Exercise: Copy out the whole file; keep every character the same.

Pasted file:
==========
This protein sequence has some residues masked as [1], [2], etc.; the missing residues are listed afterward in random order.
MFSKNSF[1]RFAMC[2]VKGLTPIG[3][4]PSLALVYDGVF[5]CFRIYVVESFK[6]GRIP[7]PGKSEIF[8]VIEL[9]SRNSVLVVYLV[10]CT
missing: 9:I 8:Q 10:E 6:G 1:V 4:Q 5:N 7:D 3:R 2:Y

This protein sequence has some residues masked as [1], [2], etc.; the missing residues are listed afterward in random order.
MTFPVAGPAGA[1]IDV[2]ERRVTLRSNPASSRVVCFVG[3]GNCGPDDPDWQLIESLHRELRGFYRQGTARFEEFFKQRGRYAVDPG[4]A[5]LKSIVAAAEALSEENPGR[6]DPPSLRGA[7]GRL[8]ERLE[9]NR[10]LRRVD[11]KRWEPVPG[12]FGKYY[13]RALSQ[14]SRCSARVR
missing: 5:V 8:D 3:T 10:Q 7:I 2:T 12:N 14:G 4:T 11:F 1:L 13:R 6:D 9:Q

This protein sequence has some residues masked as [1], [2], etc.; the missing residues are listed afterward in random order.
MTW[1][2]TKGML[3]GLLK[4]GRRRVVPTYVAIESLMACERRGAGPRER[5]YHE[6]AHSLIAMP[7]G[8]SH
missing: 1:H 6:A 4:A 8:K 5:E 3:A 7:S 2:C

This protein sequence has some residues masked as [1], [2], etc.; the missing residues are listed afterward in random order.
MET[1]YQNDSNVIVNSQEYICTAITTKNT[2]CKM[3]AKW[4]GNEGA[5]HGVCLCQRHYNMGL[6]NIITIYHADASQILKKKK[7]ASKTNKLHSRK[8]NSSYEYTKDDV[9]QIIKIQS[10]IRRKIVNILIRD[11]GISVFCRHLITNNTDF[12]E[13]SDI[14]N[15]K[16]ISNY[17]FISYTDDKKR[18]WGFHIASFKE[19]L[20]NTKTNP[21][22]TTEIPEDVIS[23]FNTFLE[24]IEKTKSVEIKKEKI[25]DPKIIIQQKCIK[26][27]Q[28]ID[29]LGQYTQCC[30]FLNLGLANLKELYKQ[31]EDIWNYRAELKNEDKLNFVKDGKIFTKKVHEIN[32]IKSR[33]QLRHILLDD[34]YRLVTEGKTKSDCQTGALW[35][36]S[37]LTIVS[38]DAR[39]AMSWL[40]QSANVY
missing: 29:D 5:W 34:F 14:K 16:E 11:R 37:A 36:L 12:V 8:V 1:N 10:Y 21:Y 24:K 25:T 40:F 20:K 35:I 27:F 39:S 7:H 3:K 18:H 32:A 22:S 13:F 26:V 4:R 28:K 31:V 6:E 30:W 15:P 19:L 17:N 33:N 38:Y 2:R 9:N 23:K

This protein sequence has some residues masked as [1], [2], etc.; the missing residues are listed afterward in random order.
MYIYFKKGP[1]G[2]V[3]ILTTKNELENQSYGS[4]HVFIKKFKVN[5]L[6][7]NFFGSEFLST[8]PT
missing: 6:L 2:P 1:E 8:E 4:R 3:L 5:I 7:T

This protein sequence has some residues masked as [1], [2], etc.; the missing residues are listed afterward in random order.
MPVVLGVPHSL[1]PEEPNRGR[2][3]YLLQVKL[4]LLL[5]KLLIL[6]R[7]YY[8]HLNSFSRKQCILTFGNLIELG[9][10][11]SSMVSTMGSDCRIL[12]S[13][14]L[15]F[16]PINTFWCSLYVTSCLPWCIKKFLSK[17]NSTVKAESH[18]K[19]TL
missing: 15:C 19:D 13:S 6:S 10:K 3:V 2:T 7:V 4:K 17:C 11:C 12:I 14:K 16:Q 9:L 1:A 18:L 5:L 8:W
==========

This protein sequence has some residues masked as [1], [2], etc.; the missing residues are listed afterward in random order.
MFSKNSF[1]RFAMC[2]VKGLTPIG[3][4]PSLALVYDGVF[5]CFRIYVVESFK[6]GRIP[7]PGKSEIF[8]VIEL[9]SRNSVLVVYLV[10]CT
missing: 9:I 8:Q 10:E 6:G 1:V 4:Q 5:N 7:D 3:R 2:Y

This protein sequence has some residues masked as [1], [2], etc.; the missing residues are listed afterward in random order.
MTFPVAGPAGA[1]IDV[2]ERRVTLRSNPASSRVVCFVG[3]GNCGPDDPDWQLIESLHRELRGFYRQGTARFEEFFKQRGRYAVDPG[4]A[5]LKSIVAAAEALSEENPGR[6]DPPSLRGA[7]GRL[8]ERLE[9]NR[10]LRRVD[11]KRWEPVPG[12]FGKYY[13]RALSQ[14]SRCSARVR
missing: 5:V 8:D 3:T 10:Q 7:I 2:T 12:N 14:G 4:T 11:F 1:L 13:R 6:D 9:Q

This protein sequence has some residues masked as [1], [2], etc.; the missing residues are listed afterward in random order.
MTW[1][2]TKGML[3]GLLK[4]GRRRVVPTYVAIESLMACERRGAGPRER[5]YHE[6]AHSLIAMP[7]G[8]SH
missing: 1:H 6:A 4:A 8:K 5:E 3:A 7:S 2:C

This protein sequence has some residues masked as [1], [2], etc.; the missing residues are listed afterward in random order.
MET[1]YQNDSNVIVNSQEYICTAITTKNT[2]CKM[3]AKW[4]GNEGA[5]HGVCLCQRHYNMGL[6]NIITIYHADASQILKKKK[7]ASKTNKLHSRK[8]NSSYEYTKDDV[9]QIIKIQS[10]IRRKIVNILIRD[11]GISVFCRHLITNNTDF[12]E[13]SDI[14]N[15]K[16]ISNY[17]FISYTDDKKR[18]WGFHIASFKE[19]L[20]NTKTNP[21][22]TTEIPEDVIS[23]FNTFLE[24]IEKTKSVEIKKEKI[25]DPKIIIQQKCIK[26][27]Q[28]ID[29]LGQYTQCC[30]FLNLGLANLKELYKQ[31]EDIWNYRAELKNEDKLNFVKDGKIFTKKVHEIN[32]IKSR[33]QLRHILLDD[34]YRLVTEGKTKSDCQTGALW[35][36]S[37]LTIVS[38]DAR[39]AMSWL[40]QSANVY
missing: 29:D 5:W 34:F 14:K 16:E 11:R 37:A 36:L 12:V 8:V 1:N 10:Y 21:Y 24:K 25:T 40:F 20:K 35:I 27:F 39:S 7:H 3:K 18:H 32:A 22:S 13:F 26:V 4:R 28:K 31:V 6:E 30:W 15:P 19:L 17:N 33:N 38:Y 2:R 9:N 23:K

This protein sequence has some residues masked as [1], [2], etc.; the missing residues are listed afterward in random order.
MYIYFKKGP[1]G[2]V[3]ILTTKNELENQSYGS[4]HVFIKKFKVN[5]L[6][7]NFFGSEFLST[8]PT
missing: 6:L 2:P 1:E 8:E 4:R 3:L 5:I 7:T

This protein sequence has some residues masked as [1], [2], etc.; the missing residues are listed afterward in random order.
MPVVLGVPHSL[1]PEEPNRGR[2][3]YLLQVKL[4]LLL[5]KLLIL[6]R[7]YY[8]HLNSFSRKQCILTFGNLIELG[9][10][11]SSMVSTMGSDCRIL[12]S[13][14]L[15]F[16]PINTFWCSLYVTSCLPWCIKKFLSK[17]NSTVKAESH[18]K[19]TL
missing: 15:C 19:D 13:S 6:S 10:K 3:V 2:T 7:V 4:K 17:C 11:C 12:I 14:K 16:Q 9:L 1:A 18:L 5:L 8:W